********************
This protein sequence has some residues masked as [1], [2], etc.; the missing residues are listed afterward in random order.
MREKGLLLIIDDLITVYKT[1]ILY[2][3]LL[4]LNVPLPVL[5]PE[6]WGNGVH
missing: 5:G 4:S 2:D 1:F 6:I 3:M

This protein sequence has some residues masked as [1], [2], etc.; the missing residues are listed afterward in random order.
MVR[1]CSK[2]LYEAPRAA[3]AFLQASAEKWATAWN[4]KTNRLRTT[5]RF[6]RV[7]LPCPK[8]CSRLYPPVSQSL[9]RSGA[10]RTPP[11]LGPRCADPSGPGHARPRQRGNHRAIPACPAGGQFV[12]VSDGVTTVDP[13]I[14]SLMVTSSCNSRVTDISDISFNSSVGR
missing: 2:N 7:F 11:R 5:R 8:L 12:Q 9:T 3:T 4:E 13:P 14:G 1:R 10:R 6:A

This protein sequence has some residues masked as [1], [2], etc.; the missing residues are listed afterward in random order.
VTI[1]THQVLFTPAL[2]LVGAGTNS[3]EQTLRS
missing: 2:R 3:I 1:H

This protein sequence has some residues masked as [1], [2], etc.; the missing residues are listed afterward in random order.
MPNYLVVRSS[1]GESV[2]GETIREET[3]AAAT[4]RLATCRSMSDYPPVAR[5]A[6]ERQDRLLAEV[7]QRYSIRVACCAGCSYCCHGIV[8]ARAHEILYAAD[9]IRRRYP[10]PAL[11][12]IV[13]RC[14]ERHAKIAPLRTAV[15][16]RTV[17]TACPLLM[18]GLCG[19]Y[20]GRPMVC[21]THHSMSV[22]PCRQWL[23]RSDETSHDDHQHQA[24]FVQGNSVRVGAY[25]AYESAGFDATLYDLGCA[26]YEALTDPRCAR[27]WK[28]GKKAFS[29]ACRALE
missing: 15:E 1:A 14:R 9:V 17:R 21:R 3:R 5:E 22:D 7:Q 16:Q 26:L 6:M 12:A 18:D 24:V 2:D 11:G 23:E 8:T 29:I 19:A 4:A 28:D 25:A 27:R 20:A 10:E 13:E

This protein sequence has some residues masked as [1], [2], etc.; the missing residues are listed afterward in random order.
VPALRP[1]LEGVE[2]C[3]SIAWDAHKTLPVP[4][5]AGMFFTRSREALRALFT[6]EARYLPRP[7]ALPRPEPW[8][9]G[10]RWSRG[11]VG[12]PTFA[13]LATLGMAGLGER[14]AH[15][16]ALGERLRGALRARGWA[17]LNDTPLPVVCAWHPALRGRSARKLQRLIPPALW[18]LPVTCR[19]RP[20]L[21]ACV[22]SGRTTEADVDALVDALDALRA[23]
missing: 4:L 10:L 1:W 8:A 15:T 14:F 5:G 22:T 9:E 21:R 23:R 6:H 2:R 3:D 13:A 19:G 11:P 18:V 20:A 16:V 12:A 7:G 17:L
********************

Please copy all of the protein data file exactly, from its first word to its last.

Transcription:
This protein sequence has some residues masked as [1], [2], etc.; the missing residues are listed afterward in random order.
MREKGLLLIIDDLITVYKT[1]ILY[2][3]LL[4]LNVPLPVL[5]PE[6]WGNGVH
missing: 5:G 4:S 2:D 1:F 6:I 3:M

This protein sequence has some residues masked as [1], [2], etc.; the missing residues are listed afterward in random order.
MVR[1]CSK[2]LYEAPRAA[3]AFLQASAEKWATAWN[4]KTNRLRTT[5]RF[6]RV[7]LPCPK[8]CSRLYPPVSQSL[9]RSGA[10]RTPP[11]LGPRCADPSGPGHARPRQRGNHRAIPACPAGGQFV[12]VSDGVTTVDP[13]I[14]SLMVTSSCNSRVTDISDISFNSSVGR
missing: 2:N 7:F 11:R 5:R 8:L 12:Q 9:T 3:T 4:E 13:P 14:G 1:R 10:R 6:A

This protein sequence has some residues masked as [1], [2], etc.; the missing residues are listed afterward in random order.
VTI[1]THQVLFTPAL[2]LVGAGTNS[3]EQTLRS
missing: 2:R 3:I 1:H

This protein sequence has some residues masked as [1], [2], etc.; the missing residues are listed afterward in random order.
MPNYLVVRSS[1]GESV[2]GETIREET[3]AAAT[4]RLATCRSMSDYPPVAR[5]A[6]ERQDRLLAEV[7]QRYSIRVACCAGCSYCCHGIV[8]ARAHEILYAAD[9]IRRRYP[10]PAL[11][12]IV[13]RC[14]ERHAKIAPLRTAV[15][16]RTV[17]TACPLLM[18]GLCG[19]Y[20]GRPMVC[21]THHSMSV[22]PCRQWL[23]RSDETSHDDHQHQA[24]FVQGNSVRVGAY[25]AYESAGFDATLYDLGCA[26]YEALTDPRCAR[27]WK[28]GKKAFS[29]ACRALE
missing: 15:E 1:A 14:R 9:V 17:R 21:R 3:R 5:E 22:D 7:Q 16:Q 26:L 6:M 12:A 18:D 24:V 2:D 11:G 23:E 8:T 29:I 19:A 4:A 28:D 25:A 27:R 20:A 10:E 13:E

This protein sequence has some residues masked as [1], [2], etc.; the missing residues are listed afterward in random order.
VPALRP[1]LEGVE[2]C[3]SIAWDAHKTLPVP[4][5]AGMFFTRSREALRALFT[6]EARYLPRP[7]ALPRPEPW[8][9]G[10]RWSRG[11]VG[12]PTFA[13]LATLGMAGLGER[14]AH[15][16]ALGERLRGALRARGWA[17]LNDTPLPVVCAWHPALRGRSARKLQRLIPPALW[18]LPVTCR[19]RP[20]L[21]ACV[22]SGRTTEADVDALVDALDALRA[23]
missing: 4:L 10:L 1:W 8:A 15:T 14:F 5:G 22:T 9:E 21:R 23:R 6:H 2:R 3:D 13:A 19:G 11:P 18:V 20:A 16:V 12:A 7:G 17:L